When called a rabbit, Hare is incensed. He argues about why he’s not a rabbit. Of course, he calls the ground squirrel a chipmunk, a tortoise a turtle, a coyote a jackal, and doesn’t seem to care that he is wrong about them. But don’t call him a rabbit!

Lovely back-matter explains the differences between other animals who are similar. I can see this book being read and reread.

To learn about the author/illustrator read her bio. See some other books Julie has illustrated here and check out her portfolio with a variety of styles of artwork here.

Posted in Before You Begin, Craft, The Nitty Gritty of Children's Writing

So, You Want to Write a Book…

I periodically get asked, “How do I get started writing a book?” My first response is questions. “What kind of book? Novel or nonfiction?” Then I ask, “For children or adults?” If for children, I ask for what audience age. For a novel, I may ask what genre. For example, fantasy, contemporary, adventure, romance, sci-fi, mystery, historical, etc.

Until I know the answers to these questions, I can’t help as much. But I can make these suggestions:

  • Imagine where your book would be on the shelf in a bookstore or library. This will help you know what kind of book you will be writing.
  • Read books similar to what you want to write. This helps you know the genre. There are rules for many genres, and you need to know them. And it helps you absorb good writing when you read lots and lots of books.
  • Read books published within the last five years. This helps you understand what publishers are currently publishing in the genre or age category.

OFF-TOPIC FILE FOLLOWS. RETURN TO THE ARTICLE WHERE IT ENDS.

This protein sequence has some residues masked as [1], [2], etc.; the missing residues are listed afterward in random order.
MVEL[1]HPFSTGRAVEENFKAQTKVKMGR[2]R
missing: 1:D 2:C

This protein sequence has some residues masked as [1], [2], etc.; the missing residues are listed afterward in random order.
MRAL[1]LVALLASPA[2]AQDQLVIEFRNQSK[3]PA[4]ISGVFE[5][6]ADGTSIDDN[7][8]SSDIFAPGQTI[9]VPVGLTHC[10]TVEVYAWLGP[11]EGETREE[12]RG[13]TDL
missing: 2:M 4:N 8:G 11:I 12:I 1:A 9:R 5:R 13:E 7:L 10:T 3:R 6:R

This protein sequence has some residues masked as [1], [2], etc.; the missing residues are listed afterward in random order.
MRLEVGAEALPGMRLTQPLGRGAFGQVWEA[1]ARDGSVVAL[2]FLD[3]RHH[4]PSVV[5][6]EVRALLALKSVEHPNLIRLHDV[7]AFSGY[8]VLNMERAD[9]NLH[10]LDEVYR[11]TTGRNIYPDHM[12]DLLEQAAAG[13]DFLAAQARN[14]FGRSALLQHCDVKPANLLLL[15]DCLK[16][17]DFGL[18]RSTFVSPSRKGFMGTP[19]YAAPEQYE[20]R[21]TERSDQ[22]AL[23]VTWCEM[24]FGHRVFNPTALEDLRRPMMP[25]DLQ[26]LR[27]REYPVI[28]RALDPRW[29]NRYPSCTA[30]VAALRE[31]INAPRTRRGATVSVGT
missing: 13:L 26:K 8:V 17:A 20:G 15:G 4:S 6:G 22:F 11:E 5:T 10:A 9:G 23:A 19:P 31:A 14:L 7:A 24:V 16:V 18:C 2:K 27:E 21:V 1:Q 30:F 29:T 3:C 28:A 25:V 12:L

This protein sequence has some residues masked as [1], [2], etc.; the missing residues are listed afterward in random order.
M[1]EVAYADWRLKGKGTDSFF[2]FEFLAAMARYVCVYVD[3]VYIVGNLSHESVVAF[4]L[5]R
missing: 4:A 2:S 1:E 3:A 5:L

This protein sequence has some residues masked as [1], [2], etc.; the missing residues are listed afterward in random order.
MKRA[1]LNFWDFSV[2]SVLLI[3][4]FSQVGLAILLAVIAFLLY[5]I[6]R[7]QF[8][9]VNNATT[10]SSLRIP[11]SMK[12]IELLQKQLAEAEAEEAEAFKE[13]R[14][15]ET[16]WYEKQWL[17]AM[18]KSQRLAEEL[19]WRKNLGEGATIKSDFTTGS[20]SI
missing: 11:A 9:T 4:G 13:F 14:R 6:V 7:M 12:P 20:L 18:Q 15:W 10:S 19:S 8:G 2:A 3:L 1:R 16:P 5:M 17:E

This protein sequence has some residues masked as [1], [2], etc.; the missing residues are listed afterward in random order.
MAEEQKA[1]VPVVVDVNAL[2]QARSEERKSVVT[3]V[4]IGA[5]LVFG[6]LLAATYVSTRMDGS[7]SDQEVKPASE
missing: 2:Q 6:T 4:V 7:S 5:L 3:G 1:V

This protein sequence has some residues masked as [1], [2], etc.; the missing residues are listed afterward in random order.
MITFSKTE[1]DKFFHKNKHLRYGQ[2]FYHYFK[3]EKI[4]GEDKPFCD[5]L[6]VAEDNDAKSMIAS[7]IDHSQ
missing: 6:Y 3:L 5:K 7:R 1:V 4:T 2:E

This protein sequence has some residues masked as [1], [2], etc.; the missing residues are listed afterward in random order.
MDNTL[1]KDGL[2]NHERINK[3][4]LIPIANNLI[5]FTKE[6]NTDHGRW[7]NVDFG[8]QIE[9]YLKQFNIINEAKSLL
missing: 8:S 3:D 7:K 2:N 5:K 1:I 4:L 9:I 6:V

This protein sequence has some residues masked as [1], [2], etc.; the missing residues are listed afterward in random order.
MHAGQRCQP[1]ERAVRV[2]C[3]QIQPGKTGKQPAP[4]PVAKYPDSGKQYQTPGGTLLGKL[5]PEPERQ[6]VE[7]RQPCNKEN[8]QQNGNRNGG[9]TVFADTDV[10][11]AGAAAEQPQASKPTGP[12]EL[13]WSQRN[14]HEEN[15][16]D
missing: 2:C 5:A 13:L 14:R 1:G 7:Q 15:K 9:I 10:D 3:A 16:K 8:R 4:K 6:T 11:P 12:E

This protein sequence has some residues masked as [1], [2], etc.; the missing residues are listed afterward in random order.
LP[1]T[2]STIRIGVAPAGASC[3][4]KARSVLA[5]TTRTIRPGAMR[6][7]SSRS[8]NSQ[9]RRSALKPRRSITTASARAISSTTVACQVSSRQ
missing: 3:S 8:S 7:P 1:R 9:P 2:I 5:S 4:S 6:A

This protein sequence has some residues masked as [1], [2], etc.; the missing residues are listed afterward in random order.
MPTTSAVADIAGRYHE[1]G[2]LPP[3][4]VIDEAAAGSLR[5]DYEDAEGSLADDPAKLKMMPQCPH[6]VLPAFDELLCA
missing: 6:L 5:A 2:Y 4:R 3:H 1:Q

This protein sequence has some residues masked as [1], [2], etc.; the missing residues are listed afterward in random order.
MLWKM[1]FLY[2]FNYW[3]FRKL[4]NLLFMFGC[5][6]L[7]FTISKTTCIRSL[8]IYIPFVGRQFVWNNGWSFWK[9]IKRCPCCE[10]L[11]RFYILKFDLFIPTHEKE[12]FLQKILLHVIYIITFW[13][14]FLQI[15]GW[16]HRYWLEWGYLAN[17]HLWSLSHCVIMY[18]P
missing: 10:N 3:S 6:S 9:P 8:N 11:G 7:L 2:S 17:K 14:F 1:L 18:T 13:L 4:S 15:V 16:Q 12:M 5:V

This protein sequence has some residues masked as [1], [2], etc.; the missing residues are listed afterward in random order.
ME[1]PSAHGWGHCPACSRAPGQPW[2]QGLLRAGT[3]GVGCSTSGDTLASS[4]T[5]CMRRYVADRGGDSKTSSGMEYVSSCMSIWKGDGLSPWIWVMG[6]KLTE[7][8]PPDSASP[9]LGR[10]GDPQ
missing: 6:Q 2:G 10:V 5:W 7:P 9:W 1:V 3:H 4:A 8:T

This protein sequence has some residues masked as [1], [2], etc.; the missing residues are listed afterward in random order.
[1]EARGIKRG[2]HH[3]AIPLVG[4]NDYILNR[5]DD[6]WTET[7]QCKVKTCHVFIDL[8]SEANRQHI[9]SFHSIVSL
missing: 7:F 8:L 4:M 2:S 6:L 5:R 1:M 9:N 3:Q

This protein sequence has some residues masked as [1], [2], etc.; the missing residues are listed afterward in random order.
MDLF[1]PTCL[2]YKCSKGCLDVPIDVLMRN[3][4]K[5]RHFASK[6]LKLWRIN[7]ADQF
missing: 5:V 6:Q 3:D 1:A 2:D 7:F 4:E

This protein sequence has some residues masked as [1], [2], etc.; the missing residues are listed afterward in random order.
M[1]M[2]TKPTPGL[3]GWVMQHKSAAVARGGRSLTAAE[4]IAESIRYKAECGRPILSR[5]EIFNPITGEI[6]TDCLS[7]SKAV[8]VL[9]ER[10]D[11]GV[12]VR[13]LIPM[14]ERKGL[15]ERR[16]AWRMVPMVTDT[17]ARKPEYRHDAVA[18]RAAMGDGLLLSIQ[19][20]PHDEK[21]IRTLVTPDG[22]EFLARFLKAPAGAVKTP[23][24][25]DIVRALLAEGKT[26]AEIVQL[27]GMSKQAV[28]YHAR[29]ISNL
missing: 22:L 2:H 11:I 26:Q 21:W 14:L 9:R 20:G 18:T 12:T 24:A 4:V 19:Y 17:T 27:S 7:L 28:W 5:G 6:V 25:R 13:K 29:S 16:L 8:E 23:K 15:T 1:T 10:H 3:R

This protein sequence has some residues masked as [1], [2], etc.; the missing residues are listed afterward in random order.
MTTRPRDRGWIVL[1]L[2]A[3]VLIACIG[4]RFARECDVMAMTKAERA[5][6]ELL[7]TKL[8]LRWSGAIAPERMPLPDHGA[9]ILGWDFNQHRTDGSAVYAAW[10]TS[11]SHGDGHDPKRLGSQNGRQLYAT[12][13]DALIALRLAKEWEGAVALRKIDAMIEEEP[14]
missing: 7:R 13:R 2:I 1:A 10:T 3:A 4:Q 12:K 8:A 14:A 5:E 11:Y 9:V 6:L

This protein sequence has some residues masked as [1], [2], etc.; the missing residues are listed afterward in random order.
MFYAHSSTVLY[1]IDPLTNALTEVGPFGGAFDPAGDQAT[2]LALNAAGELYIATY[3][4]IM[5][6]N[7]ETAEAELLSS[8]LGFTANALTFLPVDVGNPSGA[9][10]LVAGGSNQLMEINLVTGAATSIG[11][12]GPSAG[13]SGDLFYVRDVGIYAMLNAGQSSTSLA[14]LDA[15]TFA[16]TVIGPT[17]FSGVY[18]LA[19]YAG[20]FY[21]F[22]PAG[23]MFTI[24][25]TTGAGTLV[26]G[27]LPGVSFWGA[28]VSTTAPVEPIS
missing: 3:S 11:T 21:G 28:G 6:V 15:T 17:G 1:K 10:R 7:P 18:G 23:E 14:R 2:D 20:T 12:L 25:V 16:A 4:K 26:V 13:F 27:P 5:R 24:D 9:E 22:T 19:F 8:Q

For this post, I’m going to focus on writing fiction.

My next suggestion would be to write the pitch for your story. Sometimes called an elevator pitch, sometimes a book summary or a logline—no matter the label it can help you know where you want your story to go. It includes WHO, WHEN, WHAT, and WHY.

I love this article aimed at children’s book writers from the Society of Children’s Book Writers and Illustrators: “Preparing for Online Pitch Contests: How to Write a Killer Logline”by Laurie Miller. Another great resource is this one from a literary agent that has simple examples: “A Pretty Much Foolproof, Never-Fail, Silver-Bullet Query Openingby John M. Cusick. Both of these are specifically aimed at getting attention for your book when trying to sell it. However, it can really help you focus as you write. You can also see samples in pitch contests on Twitter. For example, #PitMad. Check out the website. Next one is March 4th.

If you’re having trouble with the pitch idea, write a character problem statement. For example, Main Character wants to overcome the bullies in his life. It can be posed as a question. Will Main Character be able to overcome the bullies in his life without himself becoming a bully? Here’s a good article with examples: “How to Define Your Characters’ Story Goals” by Kristen Kieffer.